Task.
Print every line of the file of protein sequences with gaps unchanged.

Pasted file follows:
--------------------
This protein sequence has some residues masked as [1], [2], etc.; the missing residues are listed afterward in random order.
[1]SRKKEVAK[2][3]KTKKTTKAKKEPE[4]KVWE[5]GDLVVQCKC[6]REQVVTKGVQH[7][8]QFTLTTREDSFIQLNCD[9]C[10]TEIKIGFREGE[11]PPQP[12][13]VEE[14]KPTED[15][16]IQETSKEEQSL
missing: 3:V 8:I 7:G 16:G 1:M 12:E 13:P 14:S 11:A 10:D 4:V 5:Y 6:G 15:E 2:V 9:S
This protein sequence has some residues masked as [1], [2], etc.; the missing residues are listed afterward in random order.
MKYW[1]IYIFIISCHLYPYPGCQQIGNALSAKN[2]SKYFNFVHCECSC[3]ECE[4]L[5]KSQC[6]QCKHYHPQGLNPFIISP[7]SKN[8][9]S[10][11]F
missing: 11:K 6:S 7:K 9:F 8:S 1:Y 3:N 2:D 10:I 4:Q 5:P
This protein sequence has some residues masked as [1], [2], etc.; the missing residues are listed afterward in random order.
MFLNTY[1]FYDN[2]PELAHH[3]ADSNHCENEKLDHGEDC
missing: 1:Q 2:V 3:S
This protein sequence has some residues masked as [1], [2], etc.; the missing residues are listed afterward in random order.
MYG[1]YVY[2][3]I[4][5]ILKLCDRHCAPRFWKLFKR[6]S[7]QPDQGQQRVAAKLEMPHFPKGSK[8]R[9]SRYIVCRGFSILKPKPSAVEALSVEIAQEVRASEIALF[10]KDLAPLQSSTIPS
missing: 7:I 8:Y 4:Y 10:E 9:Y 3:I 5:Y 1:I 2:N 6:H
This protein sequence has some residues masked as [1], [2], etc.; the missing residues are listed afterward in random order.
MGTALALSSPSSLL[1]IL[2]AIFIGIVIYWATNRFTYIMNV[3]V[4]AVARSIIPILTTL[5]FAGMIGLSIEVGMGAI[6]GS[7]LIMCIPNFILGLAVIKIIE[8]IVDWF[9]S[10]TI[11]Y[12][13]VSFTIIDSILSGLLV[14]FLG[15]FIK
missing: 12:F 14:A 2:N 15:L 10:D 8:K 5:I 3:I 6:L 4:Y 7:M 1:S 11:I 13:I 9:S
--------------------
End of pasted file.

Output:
This protein sequence has some residues masked as [1], [2], etc.; the missing residues are listed afterward in random order.
[1]SRKKEVAK[2][3]KTKKTTKAKKEPE[4]KVWE[5]GDLVVQCKC[6]REQVVTKGVQH[7][8]QFTLTTREDSFIQLNCD[9]C[10]TEIKIGFREGE[11]PPQP[12][13]VEE[14]KPTED[15][16]IQETSKEEQSL
missing: 3:V 8:I 7:G 16:G 1:M 12:E 13:P 14:S 11:A 10:D 4:V 5:Y 6:G 15:E 2:V 9:S
This protein sequence has some residues masked as [1], [2], etc.; the missing residues are listed afterward in random order.
MKYW[1]IYIFIISCHLYPYPGCQQIGNALSAKN[2]SKYFNFVHCECSC[3]ECE[4]L[5]KSQC[6]QCKHYHPQGLNPFIISP[7]SKN[8][9]S[10][11]F
missing: 11:K 6:S 7:K 9:F 8:S 1:Y 3:N 2:D 10:I 4:Q 5:P
This protein sequence has some residues masked as [1], [2], etc.; the missing residues are listed afterward in random order.
MFLNTY[1]FYDN[2]PELAHH[3]ADSNHCENEKLDHGEDC
missing: 1:Q 2:V 3:S
This protein sequence has some residues masked as [1], [2], etc.; the missing residues are listed afterward in random order.
MYG[1]YVY[2][3]I[4][5]ILKLCDRHCAPRFWKLFKR[6]S[7]QPDQGQQRVAAKLEMPHFPKGSK[8]R[9]SRYIVCRGFSILKPKPSAVEALSVEIAQEVRASEIALF[10]KDLAPLQSSTIPS
missing: 7:I 8:Y 4:Y 10:E 9:Y 3:I 5:Y 1:I 2:N 6:H
This protein sequence has some residues masked as [1], [2], etc.; the missing residues are listed afterward in random order.
MGTALALSSPSSLL[1]IL[2]AIFIGIVIYWATNRFTYIMNV[3]V[4]AVARSIIPILTTL[5]FAGMIGLSIEVGMGAI[6]GS[7]LIMCIPNFILGLAVIKIIE[8]IVDWF[9]S[10]TI[11]Y[12][13]VSFTIIDSILSGLLV[14]FLG[15]FIK
missing: 12:F 14:A 2:N 15:L 10:D 8:K 5:I 3:I 6:L 4:Y 7:M 1:S 11:I 13:I 9:S